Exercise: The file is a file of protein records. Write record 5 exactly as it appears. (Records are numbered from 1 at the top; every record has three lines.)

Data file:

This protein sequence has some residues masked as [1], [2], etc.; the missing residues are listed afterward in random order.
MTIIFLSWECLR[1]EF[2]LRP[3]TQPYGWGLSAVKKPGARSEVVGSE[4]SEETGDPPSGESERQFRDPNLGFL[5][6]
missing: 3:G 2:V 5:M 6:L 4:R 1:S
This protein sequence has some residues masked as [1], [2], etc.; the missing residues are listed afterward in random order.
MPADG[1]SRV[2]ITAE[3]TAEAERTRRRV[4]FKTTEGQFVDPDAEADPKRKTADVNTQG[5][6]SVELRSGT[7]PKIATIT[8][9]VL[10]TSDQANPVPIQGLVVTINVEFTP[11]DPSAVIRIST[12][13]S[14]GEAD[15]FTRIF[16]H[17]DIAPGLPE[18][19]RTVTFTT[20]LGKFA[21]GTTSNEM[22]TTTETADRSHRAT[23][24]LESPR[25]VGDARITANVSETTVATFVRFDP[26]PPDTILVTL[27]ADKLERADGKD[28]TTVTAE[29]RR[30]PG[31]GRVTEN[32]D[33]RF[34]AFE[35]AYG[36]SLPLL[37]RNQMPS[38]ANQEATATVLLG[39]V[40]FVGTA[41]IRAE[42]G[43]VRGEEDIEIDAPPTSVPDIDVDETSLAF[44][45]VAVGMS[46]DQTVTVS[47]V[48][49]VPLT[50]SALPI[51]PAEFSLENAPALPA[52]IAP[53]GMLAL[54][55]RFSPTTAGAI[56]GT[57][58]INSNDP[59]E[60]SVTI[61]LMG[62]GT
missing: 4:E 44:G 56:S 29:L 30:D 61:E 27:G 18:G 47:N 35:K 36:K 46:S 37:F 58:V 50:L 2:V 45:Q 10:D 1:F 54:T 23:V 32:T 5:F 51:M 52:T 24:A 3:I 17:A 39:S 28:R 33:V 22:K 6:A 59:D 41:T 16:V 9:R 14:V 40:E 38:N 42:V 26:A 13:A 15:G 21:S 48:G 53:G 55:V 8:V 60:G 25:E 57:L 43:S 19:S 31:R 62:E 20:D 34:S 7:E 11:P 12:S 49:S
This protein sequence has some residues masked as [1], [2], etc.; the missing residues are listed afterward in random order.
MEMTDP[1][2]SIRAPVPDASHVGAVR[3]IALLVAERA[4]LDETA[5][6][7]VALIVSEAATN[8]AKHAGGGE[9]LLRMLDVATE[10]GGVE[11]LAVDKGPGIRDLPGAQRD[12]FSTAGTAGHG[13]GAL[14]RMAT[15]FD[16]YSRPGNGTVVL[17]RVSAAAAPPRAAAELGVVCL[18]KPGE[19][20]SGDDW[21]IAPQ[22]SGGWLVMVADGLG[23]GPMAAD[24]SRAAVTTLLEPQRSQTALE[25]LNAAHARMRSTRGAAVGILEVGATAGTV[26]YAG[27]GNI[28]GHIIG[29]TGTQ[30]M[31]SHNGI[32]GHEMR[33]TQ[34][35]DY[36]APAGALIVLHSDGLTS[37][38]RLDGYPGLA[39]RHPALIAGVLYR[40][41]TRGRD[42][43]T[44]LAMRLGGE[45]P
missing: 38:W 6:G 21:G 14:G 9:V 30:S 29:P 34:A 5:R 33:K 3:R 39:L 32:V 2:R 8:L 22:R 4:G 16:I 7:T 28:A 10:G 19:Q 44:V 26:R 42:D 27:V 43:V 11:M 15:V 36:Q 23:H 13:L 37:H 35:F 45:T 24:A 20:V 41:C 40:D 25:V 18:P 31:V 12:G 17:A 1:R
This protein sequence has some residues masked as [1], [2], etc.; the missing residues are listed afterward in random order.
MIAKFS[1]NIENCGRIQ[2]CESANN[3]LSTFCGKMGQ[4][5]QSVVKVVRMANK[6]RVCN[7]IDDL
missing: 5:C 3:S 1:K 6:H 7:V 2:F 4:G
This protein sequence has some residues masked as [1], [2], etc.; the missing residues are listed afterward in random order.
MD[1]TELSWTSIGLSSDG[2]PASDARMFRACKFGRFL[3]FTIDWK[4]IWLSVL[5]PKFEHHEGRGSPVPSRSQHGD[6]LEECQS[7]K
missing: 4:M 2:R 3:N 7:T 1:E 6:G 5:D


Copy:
This protein sequence has some residues masked as [1], [2], etc.; the missing residues are listed afterward in random order.
MD[1]TELSWTSIGLSSDG[2]PASDARMFRACKFGRFL[3]FTIDWK[4]IWLSVL[5]PKFEHHEGRGSPVPSRSQHGD[6]LEECQS[7]K
missing: 4:M 2:R 3:N 7:T 1:E 6:G 5:D